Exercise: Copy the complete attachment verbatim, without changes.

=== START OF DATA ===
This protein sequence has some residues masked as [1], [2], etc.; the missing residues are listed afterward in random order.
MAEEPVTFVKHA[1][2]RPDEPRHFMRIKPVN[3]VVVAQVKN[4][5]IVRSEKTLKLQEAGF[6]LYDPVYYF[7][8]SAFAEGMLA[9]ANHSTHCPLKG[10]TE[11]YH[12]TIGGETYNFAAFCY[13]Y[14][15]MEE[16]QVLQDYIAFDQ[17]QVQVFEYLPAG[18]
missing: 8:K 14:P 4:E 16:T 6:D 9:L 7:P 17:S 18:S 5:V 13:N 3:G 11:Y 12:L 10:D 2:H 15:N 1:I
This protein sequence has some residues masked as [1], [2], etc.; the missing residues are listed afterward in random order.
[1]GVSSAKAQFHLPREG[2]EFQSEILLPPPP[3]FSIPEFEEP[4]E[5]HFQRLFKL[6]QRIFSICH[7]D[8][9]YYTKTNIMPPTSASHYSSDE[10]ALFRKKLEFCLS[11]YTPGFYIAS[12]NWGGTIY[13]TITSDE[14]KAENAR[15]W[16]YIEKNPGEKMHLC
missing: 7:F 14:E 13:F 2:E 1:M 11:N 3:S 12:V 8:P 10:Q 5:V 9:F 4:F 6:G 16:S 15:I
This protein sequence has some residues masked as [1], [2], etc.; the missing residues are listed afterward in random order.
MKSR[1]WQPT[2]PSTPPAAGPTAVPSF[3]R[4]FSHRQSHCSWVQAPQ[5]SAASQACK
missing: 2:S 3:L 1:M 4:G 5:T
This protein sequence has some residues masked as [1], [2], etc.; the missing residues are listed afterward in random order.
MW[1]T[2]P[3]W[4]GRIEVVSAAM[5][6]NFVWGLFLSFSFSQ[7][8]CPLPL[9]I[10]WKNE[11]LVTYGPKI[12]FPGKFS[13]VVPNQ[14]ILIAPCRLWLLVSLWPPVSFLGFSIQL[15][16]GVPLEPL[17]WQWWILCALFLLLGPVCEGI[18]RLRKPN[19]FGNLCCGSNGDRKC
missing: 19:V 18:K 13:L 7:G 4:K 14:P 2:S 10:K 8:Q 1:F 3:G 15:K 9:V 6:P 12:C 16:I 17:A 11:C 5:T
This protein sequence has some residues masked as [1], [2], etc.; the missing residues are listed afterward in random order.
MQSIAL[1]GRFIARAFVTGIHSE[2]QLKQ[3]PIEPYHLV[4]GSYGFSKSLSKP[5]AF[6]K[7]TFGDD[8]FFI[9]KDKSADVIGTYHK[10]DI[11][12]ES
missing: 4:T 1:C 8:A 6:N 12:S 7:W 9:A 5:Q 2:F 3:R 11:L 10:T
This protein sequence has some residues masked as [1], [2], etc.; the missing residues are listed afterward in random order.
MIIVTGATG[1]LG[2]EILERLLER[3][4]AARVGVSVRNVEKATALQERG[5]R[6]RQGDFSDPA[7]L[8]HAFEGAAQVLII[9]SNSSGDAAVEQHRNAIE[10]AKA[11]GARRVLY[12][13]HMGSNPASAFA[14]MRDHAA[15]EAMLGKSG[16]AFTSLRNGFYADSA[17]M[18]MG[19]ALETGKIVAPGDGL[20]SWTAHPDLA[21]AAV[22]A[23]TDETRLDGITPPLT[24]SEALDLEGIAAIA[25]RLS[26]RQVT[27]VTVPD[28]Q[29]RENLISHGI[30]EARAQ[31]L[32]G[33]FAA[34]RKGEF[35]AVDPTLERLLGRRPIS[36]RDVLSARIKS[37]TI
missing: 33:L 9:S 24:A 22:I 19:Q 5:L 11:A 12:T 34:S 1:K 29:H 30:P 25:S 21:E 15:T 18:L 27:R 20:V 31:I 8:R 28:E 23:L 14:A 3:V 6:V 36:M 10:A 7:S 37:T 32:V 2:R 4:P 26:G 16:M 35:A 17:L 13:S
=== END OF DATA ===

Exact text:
This protein sequence has some residues masked as [1], [2], etc.; the missing residues are listed afterward in random order.
MAEEPVTFVKHA[1][2]RPDEPRHFMRIKPVN[3]VVVAQVKN[4][5]IVRSEKTLKLQEAGF[6]LYDPVYYF[7][8]SAFAEGMLA[9]ANHSTHCPLKG[10]TE[11]YH[12]TIGGETYNFAAFCY[13]Y[14][15]MEE[16]QVLQDYIAFDQ[17]QVQVFEYLPAG[18]
missing: 8:K 14:P 4:E 16:T 6:D 9:L 7:P 17:S 18:S 5:V 13:N 3:G 11:Y 12:L 10:D 2:H 15:N 1:I
This protein sequence has some residues masked as [1], [2], etc.; the missing residues are listed afterward in random order.
[1]GVSSAKAQFHLPREG[2]EFQSEILLPPPP[3]FSIPEFEEP[4]E[5]HFQRLFKL[6]QRIFSICH[7]D[8][9]YYTKTNIMPPTSASHYSSDE[10]ALFRKKLEFCLS[11]YTPGFYIAS[12]NWGGTIY[13]TITSDE[14]KAENAR[15]W[16]YIEKNPGEKMHLC
missing: 7:F 14:E 13:F 2:E 1:M 11:N 3:S 12:V 8:P 10:Q 5:V 9:F 4:F 6:G 16:S 15:I
This protein sequence has some residues masked as [1], [2], etc.; the missing residues are listed afterward in random order.
MKSR[1]WQPT[2]PSTPPAAGPTAVPSF[3]R[4]FSHRQSHCSWVQAPQ[5]SAASQACK
missing: 2:S 3:L 1:M 4:G 5:T
This protein sequence has some residues masked as [1], [2], etc.; the missing residues are listed afterward in random order.
MW[1]T[2]P[3]W[4]GRIEVVSAAM[5][6]NFVWGLFLSFSFSQ[7][8]CPLPL[9]I[10]WKNE[11]LVTYGPKI[12]FPGKFS[13]VVPNQ[14]ILIAPCRLWLLVSLWPPVSFLGFSIQL[15][16]GVPLEPL[17]WQWWILCALFLLLGPVCEGI[18]RLRKPN[19]FGNLCCGSNGDRKC
missing: 19:V 18:K 13:L 7:G 4:K 14:P 2:S 10:K 8:Q 1:F 3:G 15:K 9:V 6:P 12:C 16:I 17:A 11:C 5:T
This protein sequence has some residues masked as [1], [2], etc.; the missing residues are listed afterward in random order.
MQSIAL[1]GRFIARAFVTGIHSE[2]QLKQ[3]PIEPYHLV[4]GSYGFSKSLSKP[5]AF[6]K[7]TFGDD[8]FFI[9]KDKSADVIGTYHK[10]DI[11][12]ES
missing: 4:T 1:C 8:A 6:N 12:S 7:W 9:A 5:Q 2:F 3:R 11:L 10:T
This protein sequence has some residues masked as [1], [2], etc.; the missing residues are listed afterward in random order.
MIIVTGATG[1]LG[2]EILERLLER[3][4]AARVGVSVRNVEKATALQERG[5]R[6]RQGDFSDPA[7]L[8]HAFEGAAQVLII[9]SNSSGDAAVEQHRNAIE[10]AKA[11]GARRVLY[12][13]HMGSNPASAFA[14]MRDHAA[15]EAMLGKSG[16]AFTSLRNGFYADSA[17]M[18]MG[19]ALETGKIVAPGDGL[20]SWTAHPDLA[21]AAV[22]A[23]TDETRLDGITPPLT[24]SEALDLEGIAAIA[25]RLS[26]RQVT[27]VTVPD[28]Q[29]RENLISHGI[30]EARAQ[31]L[32]G[33]FAA[34]RKGEF[35]AVDPTLERLLGRRPIS[36]RDVLSARIKS[37]TI
missing: 33:L 9:S 24:A 22:I 19:Q 5:L 11:A 12:T 34:S 1:K 29:H 30:P 25:S 21:E 15:T 18:L 27:R 20:V 31:I 8:R 28:E 23:L 14:A 3:V 6:V 36:M 10:A 7:S 37:T 32:V 2:R 4:P 26:G 16:M 35:A 17:L 13:S